In the age of smart tech, how much is too much screen time?
Our smart watches are connected to our smarter phones, which can also send commands to our kitchen appliances and home thermostats while we check the weather or take selfies to feed Instagram.
We can even see and talk to the strangers ringing our doorbells as we lie on farmonitoring flung beaches. And, of course, the Russians are it all, including this column. (Boris and Natasha, I know you’re out there.)
Is it time to revisit the impact and appeal of living in or on the 24/7 web? Or, to put it another way, what have we done to our kids? They are wired at home, at
friend’s houses, and increasingly at school. And we adults are too busy Snapchatting to notice. Is this really healthy?
Perhaps the answer lies where the connected phenomenon started and is continually souped-up: Silicon Valley. National publications have reported recently that some of the best and brightest technologists and executives are severely limiting their children’s screen time. They are so serious about it that nanny contracts (who even knew there were such things?) have clauses with rules about screen use, both by the nanny and his/her charges. Of course, these parents are sending the ultimate mixed message by arriving home still tethered to their own devices.
According to articles in The Atlantic and The New York Times, some private schools favored by the Silicon Valley elite have completely eliminated educational and personal digital devices for grades K-6. Some people refer to this as the “wooden toy” movement.
“On the scale between candy and crack cocaine, it’s closer to crack cocaine,” said Chris Anderson, former editor of Wired magazine and now a CEO in Silicon Valley. Quoted in The New York Times on the impact of the connected world, Anderson said he now has 12 rules for his kids, including no phone until high school, no screens in bedrooms, content blocking, no social media until age 13 and screen time schedules enforced by an app. Breaking the rules is punished by denial of screen access for 24 hours, the ultimate parental disciplinary weapon.
“We thought we could control it,” Anderson told The Times. “And this is beyond our power to control. This is going straight to the pleasure centers of the developing brain. This is beyond our capacity as regular parents to understand.”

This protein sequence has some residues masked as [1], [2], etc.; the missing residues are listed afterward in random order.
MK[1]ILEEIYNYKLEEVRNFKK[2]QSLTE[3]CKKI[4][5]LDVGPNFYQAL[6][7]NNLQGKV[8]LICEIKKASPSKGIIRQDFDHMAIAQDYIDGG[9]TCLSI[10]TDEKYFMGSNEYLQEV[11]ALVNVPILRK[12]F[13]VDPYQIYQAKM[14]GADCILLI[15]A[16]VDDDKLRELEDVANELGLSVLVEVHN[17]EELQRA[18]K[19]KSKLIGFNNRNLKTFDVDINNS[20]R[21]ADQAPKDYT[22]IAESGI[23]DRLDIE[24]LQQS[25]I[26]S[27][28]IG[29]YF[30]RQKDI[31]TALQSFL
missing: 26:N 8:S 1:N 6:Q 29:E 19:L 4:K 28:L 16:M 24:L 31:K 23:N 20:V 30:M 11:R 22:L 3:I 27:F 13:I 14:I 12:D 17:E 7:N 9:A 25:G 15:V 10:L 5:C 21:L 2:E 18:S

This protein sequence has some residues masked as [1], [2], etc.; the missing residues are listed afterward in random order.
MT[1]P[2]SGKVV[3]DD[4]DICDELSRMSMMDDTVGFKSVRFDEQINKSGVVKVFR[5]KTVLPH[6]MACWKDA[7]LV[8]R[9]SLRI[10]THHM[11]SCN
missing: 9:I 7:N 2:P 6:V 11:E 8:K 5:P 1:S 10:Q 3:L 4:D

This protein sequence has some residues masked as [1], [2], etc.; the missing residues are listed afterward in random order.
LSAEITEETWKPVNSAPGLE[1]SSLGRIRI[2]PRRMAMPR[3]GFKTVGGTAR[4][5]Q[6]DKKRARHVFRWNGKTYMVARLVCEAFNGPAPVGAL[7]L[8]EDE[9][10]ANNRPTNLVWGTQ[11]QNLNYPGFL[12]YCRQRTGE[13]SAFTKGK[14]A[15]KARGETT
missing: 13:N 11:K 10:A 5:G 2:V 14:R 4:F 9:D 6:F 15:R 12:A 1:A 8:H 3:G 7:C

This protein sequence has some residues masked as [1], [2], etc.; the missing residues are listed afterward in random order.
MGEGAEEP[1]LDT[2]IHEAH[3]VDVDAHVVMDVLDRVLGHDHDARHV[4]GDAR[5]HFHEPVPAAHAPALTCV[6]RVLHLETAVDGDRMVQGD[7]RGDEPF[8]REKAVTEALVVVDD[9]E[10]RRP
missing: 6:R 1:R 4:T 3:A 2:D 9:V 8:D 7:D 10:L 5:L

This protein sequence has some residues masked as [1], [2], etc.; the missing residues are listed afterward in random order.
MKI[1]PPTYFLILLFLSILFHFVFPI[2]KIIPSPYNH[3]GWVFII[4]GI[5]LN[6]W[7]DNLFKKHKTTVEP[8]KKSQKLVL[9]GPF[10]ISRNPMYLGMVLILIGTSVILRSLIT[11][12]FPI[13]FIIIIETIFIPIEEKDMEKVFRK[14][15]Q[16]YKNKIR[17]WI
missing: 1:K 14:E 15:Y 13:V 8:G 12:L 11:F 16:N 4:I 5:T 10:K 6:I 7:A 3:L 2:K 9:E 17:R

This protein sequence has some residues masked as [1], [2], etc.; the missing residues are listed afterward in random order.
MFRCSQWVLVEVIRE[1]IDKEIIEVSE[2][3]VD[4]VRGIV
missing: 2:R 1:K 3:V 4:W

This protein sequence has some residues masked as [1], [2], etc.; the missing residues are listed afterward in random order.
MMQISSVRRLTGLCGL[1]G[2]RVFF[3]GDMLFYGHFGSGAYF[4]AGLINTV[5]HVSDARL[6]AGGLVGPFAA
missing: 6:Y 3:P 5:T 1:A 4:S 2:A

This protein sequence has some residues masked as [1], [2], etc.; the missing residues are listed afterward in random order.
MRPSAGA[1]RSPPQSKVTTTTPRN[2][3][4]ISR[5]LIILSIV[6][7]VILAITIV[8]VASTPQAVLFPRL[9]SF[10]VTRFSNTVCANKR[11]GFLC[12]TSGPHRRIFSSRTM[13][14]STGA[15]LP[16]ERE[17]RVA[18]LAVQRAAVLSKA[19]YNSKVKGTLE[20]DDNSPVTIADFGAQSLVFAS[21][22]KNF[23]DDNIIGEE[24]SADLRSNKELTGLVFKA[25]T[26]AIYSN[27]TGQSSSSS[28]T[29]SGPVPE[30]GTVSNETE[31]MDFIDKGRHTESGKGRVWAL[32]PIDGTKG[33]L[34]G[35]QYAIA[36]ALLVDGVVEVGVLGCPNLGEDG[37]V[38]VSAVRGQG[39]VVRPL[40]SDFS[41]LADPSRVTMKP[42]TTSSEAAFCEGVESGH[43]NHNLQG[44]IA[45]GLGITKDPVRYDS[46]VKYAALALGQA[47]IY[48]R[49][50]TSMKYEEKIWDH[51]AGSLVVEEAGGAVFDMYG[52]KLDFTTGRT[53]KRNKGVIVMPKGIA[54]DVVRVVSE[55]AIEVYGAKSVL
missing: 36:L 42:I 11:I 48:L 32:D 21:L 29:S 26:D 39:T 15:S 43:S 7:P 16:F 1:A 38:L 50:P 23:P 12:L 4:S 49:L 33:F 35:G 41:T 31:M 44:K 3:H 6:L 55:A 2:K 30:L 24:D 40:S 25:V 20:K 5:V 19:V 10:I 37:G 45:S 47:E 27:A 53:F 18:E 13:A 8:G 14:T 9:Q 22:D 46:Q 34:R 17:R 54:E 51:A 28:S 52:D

To me, Anderson sounds a bit alarmist, but only a bit. I know what has happened to my attention span, and how many hours I fritter away playing Sudoku or lurking on Facebook. But the former Wired editor did get me thinking about Greenwich Public Schools and their reliance on technology-driven “personalized learning” to teach our kids.
Looking for reassurance that “personalized learning” was more than just giving every kid a tablet, I revisited the GPS strategic plan for 2015-2020.
(OK, I’ve been writing for about 30 minutes now and have far exceeded my attention span. Think among yourselves; I’ve got an expert-level Sudoku game waiting for me on my iPhone.)
I’m back. I cannot say that the GPS document was very illuminating. First, it is so loaded with edu-speak that reading it is torture, like being forced to watch school board meetings on Greenwich Community Television. Plus, every other word or phrase is “strategy” or “strategic initiative.” And, at the heart of this five-year plan one finds “educator evaluation indicators” and “social-emotional learning and engagement programs and standards,” all in support of a “Theory of Action.”
When I was in elementary school, my “theory of action” was to use mental telepathy to will the classroom clock ahead by several hours so I could go home.
We are now in the fourth year of this five-year plan, and I could not find the “strategic dashboard” that tracked progress against any of this gobbledy-gook. I turned to a friend who is an elementary school teacher and, therefore, on the front lines of the “personalized learning” initiative. Surely this teacher could explain what it is and how the “Theory of Action” is working.
This friend asked fellow elementary school teachers what “personalized learning” means to them.
“It’s the next best thing. Another district initiative,” said one.
“District has no measurable goals. I worry that test scores will decline,” offered another.
“More teacher prep time needed. Many K-5 students don’t have the ability to manage or produce meaningful work. (They) don’t have the maturity to direct their own learning,” said a third.
The teachers’ comments were interesting, but not helpful to one trying to understand how “personalized learning” has changed either the way Greenwich children are taught or how teaching has changed now that it is “personalized.” Perhaps that is inevitable when long-range plans are implemented by short-term superintendents and school board members. With only 18 months left in this strategic plan’s time frame, there seems to be little consensus about what is being done, let alone how well it is working.